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On a cold winter's day I was in a Irish-themed pub/restaurant and ordered an Irish Coffee. Some time later (could have been half an hour or longer), the waitress comes with all the stuff other people at the table ordered but she was terribly sorry to tell me that me that the person possessing the abilities to create this particular mix drink was currently not here and she asked whether I wouldn't want a different hot drink instead. Now, from my recollection the only other hot (alcoholic) drink on the menu would have been Baileys Coffee and I thought that surely the same would apply here and I opted for something cold instead, she asked me then explicitly whether I wouldn't want another hot drink but I reiterated my new choice.

Now in hindsight I can't stop thinking about whether I was right in my assumption that if Irish Coffee was not possible Baileys Coffee wouldn't be either. That's assuming it's the same only with Baileys instead of good whiskey (which would explain why latter was also cheaper). The thoughts even made me read up a bit on creating either drink and indeed in Irish Coffee recipes in particular it was often mentioned that getting the cream to float can be a tad tricky but I didn't get any clear answer.

So therefore I'm asking here:
Is Irish Coffee significantly harder to get right compared to Baileys Coffee?

  • 1
    Adding a bounty doesn't change the point that Stephie made... without knowing how this specific pub prepares the drinks, there's no way to know how different they are. Four different bars can offer the same four drinks and they could all have different twists... be slightly dissimilar... Heck, in the 90s I went to NYC and asked for a Dr. Pepper and the waiter thought it was some sort of suicide drink... and it's a major brand of soda! – Catija Jan 31 '17 at 17:12
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Some preparations for Irish coffee demand that the whiskey and sugar be caramelized together by heating them in a heat-proof glass over a burner and then topped with hot coffee and thick liquid cream. It takes some experience to get this heating step right. (Youtube video here)

Baileys coffee is simply coffee with added Baileys liquour (cream optional), like many other [coffee and alcohol] combinations.

Of course there are lots of other sources where "Irish coffee" is simply whiskey + sugar + coffee + (even whipped) cream, probably the "original" preparation served to warm up travellers, so without knowing what standards your pub/restaurant follows, it's nearly impossible to say whether you could have ordered Baileys coffee.

  • Being an Irish-themed pub in a better area I would hope that they would be serving the real stuff. – phk Jan 22 '17 at 11:10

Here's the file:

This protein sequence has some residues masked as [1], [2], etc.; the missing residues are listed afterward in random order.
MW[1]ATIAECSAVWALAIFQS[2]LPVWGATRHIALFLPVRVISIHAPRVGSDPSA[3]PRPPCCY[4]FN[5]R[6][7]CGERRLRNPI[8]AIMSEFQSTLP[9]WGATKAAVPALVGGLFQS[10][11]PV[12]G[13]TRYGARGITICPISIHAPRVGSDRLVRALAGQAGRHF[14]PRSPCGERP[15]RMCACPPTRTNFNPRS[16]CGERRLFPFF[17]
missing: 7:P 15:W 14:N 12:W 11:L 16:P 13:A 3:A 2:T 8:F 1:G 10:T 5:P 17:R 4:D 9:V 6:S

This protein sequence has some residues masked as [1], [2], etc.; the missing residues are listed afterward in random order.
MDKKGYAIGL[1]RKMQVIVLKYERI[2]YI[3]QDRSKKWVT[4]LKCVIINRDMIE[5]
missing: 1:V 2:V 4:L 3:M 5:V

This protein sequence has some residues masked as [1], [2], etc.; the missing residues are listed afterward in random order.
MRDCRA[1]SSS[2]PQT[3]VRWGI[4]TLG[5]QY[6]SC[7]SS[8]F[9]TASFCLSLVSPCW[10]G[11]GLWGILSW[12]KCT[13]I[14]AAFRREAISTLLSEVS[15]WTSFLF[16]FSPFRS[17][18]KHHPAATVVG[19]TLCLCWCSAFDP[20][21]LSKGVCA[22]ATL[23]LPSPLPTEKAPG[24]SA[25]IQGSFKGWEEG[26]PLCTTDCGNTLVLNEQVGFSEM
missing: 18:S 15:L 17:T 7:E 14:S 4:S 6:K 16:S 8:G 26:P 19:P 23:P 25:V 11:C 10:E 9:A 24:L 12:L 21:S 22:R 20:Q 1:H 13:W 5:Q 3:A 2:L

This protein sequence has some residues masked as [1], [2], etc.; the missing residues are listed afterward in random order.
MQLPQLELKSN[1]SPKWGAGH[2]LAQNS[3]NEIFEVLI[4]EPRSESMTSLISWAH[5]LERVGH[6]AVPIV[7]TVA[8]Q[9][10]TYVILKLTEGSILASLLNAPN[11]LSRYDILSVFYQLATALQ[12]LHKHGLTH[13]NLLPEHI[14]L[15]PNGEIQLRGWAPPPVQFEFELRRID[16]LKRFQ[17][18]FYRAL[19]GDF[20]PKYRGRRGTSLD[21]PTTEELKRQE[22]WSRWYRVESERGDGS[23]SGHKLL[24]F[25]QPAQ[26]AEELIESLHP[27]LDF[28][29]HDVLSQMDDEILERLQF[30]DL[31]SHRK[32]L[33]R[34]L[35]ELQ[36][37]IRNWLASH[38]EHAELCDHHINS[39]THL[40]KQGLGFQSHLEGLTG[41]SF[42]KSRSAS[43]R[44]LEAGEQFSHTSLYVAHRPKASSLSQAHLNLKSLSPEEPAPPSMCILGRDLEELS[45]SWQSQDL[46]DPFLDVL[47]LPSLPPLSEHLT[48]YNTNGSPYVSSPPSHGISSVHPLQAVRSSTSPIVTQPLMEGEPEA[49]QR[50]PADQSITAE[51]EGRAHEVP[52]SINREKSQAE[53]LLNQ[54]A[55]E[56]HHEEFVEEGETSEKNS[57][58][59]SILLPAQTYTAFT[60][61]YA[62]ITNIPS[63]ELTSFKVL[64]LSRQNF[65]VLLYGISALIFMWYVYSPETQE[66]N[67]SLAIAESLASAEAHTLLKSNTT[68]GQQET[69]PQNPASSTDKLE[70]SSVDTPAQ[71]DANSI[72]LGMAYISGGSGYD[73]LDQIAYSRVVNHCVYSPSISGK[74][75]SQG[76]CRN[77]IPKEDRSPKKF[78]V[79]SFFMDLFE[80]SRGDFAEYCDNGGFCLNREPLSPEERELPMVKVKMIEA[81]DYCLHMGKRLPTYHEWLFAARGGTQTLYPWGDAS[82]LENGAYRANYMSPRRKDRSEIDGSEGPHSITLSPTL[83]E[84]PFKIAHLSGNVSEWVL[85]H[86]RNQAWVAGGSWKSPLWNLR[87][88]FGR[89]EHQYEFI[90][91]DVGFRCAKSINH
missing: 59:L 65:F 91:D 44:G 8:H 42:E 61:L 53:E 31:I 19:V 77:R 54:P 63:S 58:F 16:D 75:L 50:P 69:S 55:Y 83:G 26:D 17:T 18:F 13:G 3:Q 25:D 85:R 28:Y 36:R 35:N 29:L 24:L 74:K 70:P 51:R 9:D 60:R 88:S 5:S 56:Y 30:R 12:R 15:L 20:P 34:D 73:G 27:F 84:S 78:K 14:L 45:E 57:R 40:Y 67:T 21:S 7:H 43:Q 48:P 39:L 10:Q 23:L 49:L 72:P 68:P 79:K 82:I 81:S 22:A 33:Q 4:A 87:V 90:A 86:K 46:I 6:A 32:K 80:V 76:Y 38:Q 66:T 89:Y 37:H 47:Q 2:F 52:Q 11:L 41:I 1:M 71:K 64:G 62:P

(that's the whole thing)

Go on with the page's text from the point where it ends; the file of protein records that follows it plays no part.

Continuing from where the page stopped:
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    The waitress coming to your table telling you The Master is not in sounds very hopeful to me. As far as I can tell (I don't order the stuff, I just taste from people that order (and that I know ;))), the order usually is fulfilled within 5 minutes. If they're lucky, the whipped cream is actually freshly made. If they're really lucky, it contains a decent amount of whiskey. And if they're really, REALLY lucky, it contains decent whiskey. – Willem van Rumpt Jan 22 '17 at 18:31
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+50

A "Bailey's Coffee" was likely simply a cup of coffee with Bailey's added, and maybea dollop of cream on top. Anyone with legal ability to make and serve a drink would be able to get you that.

An Irish coffee in it's truest form would be perhaps more work but is not really a different drink. Instead of using a pre-mixed whiskey liquor, you basically make it yourself by adding sugar and Irish whiskey to the coffee and adding a dollop of cream on top to drink the coffee through. Again with Irish coffee, anyone with legal ability to make and serve a drink would be able to get you that.

Perhaps they didn't have anyone working that morning who would be able to mix alcoholic beverages legally (often you need a license to do so). If this were the case, Bailey's coffee would also be off limits. However, Bailey's coffee is a bit less work so perhaps they did have someone who could make it for you that day.

https://en.wikipedia.org/wiki/Irish_coffee

http://www.thekitchn.com/how-to-make-irish-coffee-167678

http://thepioneerwoman.com/cooking/irish-coffee/

  • It was in the afternoon and from what I can see there are no time restrictions on mixing alcoholic drinks in that country. It's also not it's own regulated trade, it simply falls under the category catering. – phk Jan 22 '17 at 11:08
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wow, what a question. Firstly, perhaps step away from the Bailey's idea, there are many type of coffee out there with 'add-ons', think of Cointreau for example. However, many of these other liqueurs are not cream based. Does that mean that the cream in Bailey's makes a difference... I do not think so. As stated above and copied from the usual website references on this site - there are a plethora of recipes out there. So, to your question: 'Is Irish Coffee significantly harder to get right compared to Baileys Coffee?'. No, whether you infuse your coffee with per-caremalized sugar, white, brown or any other type of sugar, use the back of spoon method, squirty cream or properly whipped cream you should be able to get the result that you are looking for. It really isn't rocket science, however, and here is the caveat, when trying all the methods and recipes mentioned - I should be present - for health and safety reasons of course!

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